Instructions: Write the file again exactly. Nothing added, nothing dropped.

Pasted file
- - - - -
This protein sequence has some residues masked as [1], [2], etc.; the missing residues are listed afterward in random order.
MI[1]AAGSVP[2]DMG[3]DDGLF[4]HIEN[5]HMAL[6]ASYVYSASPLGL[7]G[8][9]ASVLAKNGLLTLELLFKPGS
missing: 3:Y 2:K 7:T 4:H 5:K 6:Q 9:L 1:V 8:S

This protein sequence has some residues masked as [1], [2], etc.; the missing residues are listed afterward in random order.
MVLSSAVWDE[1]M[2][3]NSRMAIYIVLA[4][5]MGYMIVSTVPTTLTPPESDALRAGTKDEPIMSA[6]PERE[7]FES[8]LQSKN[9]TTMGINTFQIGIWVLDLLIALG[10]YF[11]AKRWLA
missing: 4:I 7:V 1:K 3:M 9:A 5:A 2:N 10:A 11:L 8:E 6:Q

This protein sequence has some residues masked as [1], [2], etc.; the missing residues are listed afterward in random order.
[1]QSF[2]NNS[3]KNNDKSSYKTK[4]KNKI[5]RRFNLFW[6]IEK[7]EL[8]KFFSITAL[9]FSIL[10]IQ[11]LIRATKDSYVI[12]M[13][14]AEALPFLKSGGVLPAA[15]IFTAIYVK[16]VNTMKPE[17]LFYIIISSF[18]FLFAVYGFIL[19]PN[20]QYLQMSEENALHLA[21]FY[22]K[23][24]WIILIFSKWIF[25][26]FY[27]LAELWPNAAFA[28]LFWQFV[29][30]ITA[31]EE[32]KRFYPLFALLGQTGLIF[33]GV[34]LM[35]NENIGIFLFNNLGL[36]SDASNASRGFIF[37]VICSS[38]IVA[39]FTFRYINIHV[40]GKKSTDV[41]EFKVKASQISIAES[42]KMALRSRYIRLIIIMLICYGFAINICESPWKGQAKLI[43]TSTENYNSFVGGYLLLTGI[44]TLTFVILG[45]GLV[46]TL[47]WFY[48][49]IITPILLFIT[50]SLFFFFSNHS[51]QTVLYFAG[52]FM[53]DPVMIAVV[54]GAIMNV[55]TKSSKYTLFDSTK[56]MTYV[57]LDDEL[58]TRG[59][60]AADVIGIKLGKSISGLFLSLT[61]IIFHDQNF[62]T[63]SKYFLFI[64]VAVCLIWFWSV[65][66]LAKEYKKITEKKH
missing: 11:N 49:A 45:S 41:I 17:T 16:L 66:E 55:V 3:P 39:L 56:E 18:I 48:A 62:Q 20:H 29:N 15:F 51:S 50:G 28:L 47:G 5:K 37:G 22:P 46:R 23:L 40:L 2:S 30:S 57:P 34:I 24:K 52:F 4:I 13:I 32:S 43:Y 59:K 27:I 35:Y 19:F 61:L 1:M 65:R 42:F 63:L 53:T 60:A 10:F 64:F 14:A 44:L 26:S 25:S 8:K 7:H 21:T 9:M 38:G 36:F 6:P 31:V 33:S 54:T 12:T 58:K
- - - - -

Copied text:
This protein sequence has some residues masked as [1], [2], etc.; the missing residues are listed afterward in random order.
MI[1]AAGSVP[2]DMG[3]DDGLF[4]HIEN[5]HMAL[6]ASYVYSASPLGL[7]G[8][9]ASVLAKNGLLTLELLFKPGS
missing: 3:Y 2:K 7:T 4:H 5:K 6:Q 9:L 1:V 8:S

This protein sequence has some residues masked as [1], [2], etc.; the missing residues are listed afterward in random order.
MVLSSAVWDE[1]M[2][3]NSRMAIYIVLA[4][5]MGYMIVSTVPTTLTPPESDALRAGTKDEPIMSA[6]PERE[7]FES[8]LQSKN[9]TTMGINTFQIGIWVLDLLIALG[10]YF[11]AKRWLA
missing: 4:I 7:V 1:K 3:M 9:A 5:A 2:N 10:A 11:L 8:E 6:Q

This protein sequence has some residues masked as [1], [2], etc.; the missing residues are listed afterward in random order.
[1]QSF[2]NNS[3]KNNDKSSYKTK[4]KNKI[5]RRFNLFW[6]IEK[7]EL[8]KFFSITAL[9]FSIL[10]IQ[11]LIRATKDSYVI[12]M[13][14]AEALPFLKSGGVLPAA[15]IFTAIYVK[16]VNTMKPE[17]LFYIIISSF[18]FLFAVYGFIL[19]PN[20]QYLQMSEENALHLA[21]FY[22]K[23][24]WIILIFSKWIF[25][26]FY[27]LAELWPNAAFA[28]LFWQFV[29][30]ITA[31]EE[32]KRFYPLFALLGQTGLIF[33]GV[34]LM[35]NENIGIFLFNNLGL[36]SDASNASRGFIF[37]VICSS[38]IVA[39]FTFRYINIHV[40]GKKSTDV[41]EFKVKASQISIAES[42]KMALRSRYIRLIIIMLICYGFAINICESPWKGQAKLI[43]TSTENYNSFVGGYLLLTGI[44]TLTFVILG[45]GLV[46]TL[47]WFY[48][49]IITPILLFIT[50]SLFFFFSNHS[51]QTVLYFAG[52]FM[53]DPVMIAVV[54]GAIMNV[55]TKSSKYTLFDSTK[56]MTYV[57]LDDEL[58]TRG[59][60]AADVIGIKLGKSISGLFLSLT[61]IIFHDQNF[62]T[63]SKYFLFI[64]VAVCLIWFWSV[65][66]LAKEYKKITEKKH
missing: 11:N 49:A 45:S 41:I 17:T 16:L 66:E 55:V 3:P 39:L 56:E 18:I 48:A 62:Q 20:H 29:N 15:F 51:S 50:G 28:L 47:G 5:K 37:G 22:P 46:R 23:L 40:L 2:S 30:S 57:P 34:I 24:K 52:F 4:I 13:I 32:S 43:Y 59:K 27:I 35:Y 19:F 61:L 1:M 65:R 42:F 63:L 53:T 60:A 10:F 64:F 14:A 44:L 26:S 25:S 8:K 7:H 21:T 9:M 38:G 36:F 6:P 31:V 33:S 54:T 12:T 58:K